Following in the steps of Adidas, which released a fungi leather shoe in early 2021, Nike unveiled a new entirely vegan line called the Happy Pineapple Collection in June of that year. According to VegNews, the collection included animal-free versions of the brand's classic styles, including the Free Run Trail Premium, the Air Max 90, the Air Max 95, Air Force 1, and the Air-Zoom Type. The line was released as part of Nike's Move to Zero program, as the brand aims to become carbon neutral.
“This summer has just gotten sweeter. Nike merges their innovative silhouettes with juicy hues and clever details paying homage to a summertime staple — the pineapple,” Piñatex wrote in an Instagram post at the time. “Piñatex has been used on the brand’s iconic models in key parts of the shoe together with other sustainable materials such as cork.”
Each style within the Happy Pineapple collection, including the Air Force 1s, are comprised of Piñatex, a vegan leather made from pineapple leaves, according to Vegconomist. The animal-free leather replaces the traditionally leather uppers, and the rest of the shoe is made from sustainably-sourced cork. The original release came in two colors, available via Nike’s SNKRS app: "Green Glow” and “Coconut Milk." Both tongues on the shoe don a smiling pineapple patch, which — let's face it — is seriously adorable.
What is Piñatex?
As previously mentioned, Piñatex is a vegan leather substitute made from pineapple leaves, according to the brand's website. The company was founded by Dr. Carmen Hijosa, a leather goods expert from Spain, who was disappointed by the environmental impact of leather production. After learning more about how plant fibers can replace leather, she did some research her own, and eventually realized using treated pineapple leaves was lower-impact and provided a similar material.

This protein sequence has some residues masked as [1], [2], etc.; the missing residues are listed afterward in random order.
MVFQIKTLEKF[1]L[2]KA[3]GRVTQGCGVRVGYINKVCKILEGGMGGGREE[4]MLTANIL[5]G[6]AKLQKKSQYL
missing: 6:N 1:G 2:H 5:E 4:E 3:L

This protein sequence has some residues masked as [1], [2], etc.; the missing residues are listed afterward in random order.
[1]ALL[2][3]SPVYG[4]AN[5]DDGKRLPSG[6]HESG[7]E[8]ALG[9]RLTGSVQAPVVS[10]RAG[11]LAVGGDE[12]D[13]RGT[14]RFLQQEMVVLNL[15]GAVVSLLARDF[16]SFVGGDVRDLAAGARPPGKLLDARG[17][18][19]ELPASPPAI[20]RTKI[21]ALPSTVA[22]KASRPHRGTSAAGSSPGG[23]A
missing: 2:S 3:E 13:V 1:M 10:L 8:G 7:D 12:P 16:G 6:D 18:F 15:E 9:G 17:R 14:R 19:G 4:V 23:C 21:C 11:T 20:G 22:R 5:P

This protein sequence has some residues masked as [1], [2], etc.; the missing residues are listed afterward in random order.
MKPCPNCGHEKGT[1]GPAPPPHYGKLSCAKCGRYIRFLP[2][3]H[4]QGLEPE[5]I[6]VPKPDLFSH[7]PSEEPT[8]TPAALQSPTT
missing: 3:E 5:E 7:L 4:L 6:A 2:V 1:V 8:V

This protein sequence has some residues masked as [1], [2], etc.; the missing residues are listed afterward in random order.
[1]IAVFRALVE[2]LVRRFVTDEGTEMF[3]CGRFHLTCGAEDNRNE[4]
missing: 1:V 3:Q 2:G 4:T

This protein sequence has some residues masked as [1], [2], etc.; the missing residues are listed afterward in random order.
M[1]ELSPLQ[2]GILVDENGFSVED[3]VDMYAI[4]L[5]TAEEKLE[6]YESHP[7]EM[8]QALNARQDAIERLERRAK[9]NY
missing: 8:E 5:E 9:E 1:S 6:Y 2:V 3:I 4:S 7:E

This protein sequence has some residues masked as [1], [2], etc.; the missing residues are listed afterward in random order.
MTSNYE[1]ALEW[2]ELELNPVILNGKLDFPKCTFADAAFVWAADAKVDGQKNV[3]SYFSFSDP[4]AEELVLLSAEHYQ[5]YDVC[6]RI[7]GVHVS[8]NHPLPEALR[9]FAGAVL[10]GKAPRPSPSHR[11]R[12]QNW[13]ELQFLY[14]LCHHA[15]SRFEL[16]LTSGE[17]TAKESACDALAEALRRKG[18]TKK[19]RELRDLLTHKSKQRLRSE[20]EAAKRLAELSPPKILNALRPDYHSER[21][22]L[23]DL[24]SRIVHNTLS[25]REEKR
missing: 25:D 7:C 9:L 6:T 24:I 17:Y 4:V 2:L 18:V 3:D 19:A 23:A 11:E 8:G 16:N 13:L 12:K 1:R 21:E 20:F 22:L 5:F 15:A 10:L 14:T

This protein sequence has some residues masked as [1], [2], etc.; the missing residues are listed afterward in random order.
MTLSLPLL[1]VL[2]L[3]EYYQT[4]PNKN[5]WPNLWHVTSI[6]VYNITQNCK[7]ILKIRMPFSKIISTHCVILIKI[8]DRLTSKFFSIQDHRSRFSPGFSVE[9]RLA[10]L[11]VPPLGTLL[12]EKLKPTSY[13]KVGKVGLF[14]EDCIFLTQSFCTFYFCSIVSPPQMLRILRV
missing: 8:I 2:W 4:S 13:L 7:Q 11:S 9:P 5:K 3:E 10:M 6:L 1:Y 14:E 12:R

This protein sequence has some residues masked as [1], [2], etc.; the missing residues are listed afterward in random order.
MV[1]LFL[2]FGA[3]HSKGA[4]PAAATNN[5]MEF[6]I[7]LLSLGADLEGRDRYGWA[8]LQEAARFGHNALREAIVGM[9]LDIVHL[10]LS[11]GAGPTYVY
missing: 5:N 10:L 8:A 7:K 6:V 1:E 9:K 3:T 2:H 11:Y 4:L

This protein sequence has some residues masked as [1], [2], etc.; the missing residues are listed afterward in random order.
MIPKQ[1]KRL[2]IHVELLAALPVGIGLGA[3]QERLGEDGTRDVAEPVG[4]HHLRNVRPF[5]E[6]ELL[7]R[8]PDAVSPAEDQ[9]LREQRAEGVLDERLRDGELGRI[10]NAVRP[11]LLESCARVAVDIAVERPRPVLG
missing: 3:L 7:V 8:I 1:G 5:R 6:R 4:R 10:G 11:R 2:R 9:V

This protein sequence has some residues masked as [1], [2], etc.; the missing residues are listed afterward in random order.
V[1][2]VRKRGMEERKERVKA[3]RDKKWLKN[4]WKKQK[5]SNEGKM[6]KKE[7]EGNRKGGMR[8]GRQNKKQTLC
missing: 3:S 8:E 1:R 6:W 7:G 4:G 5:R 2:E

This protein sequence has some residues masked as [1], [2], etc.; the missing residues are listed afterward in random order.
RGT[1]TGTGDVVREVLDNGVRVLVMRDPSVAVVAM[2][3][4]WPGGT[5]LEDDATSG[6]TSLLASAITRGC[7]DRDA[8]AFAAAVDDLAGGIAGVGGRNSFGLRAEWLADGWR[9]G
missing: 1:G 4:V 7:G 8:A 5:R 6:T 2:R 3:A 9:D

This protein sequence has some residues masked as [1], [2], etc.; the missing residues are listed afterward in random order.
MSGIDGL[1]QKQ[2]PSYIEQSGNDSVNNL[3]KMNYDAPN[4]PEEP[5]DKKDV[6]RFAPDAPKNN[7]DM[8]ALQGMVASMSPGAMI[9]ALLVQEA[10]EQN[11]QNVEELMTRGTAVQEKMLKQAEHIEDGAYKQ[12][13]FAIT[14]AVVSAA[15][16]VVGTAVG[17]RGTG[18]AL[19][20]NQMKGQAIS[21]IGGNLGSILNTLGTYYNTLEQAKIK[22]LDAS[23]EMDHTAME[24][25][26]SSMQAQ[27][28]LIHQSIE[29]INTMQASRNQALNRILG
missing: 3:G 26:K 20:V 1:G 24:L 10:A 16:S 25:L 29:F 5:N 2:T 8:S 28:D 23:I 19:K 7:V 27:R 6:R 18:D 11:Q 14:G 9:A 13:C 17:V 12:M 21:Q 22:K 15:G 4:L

Usually, after pineapples are harvested in the Philippines, the leaves are left behind — but Hijosa wanted to give them a second life. The long fibers are extracted, and dried in the sun. They're then purified and combined with a corn-based polylactic acid (PLA), before they're turned into a mesh-y material. They are shipped by boat to Spain or Italy, and they undergo a finishing process, before receiving a top coating that increases their strength and water resistance.
More and more sneaker brands are turning to vegan leather alternatives.
Nike and Adidas aren't the only big brands transitioning to plant-based leathers. In 2021, Gucci released three vegan sneaker styles, comprised of bio-based polyurethane made from wheat and corn, viscose, and wood pulp compounds derived from sustainably-managed forests, according to LiveKindly.
Less than a week prior, Vans also launched a new collection called Eco Theory, according to LiveKindly. It emulates classic styles such as the Authentic, Slip-On, Sk8-Hi, and Style 36. Each is made from certified organic cotton, cork-lined Ultracush footbeds, as well as hemp fiber-based laces, and ethically and sustainably sourced rubber, instead of the usual petroleum-based rubber.
This article, originally published on June 23, 2021, has been updated.
Additional reporting by Sophie Hirsh.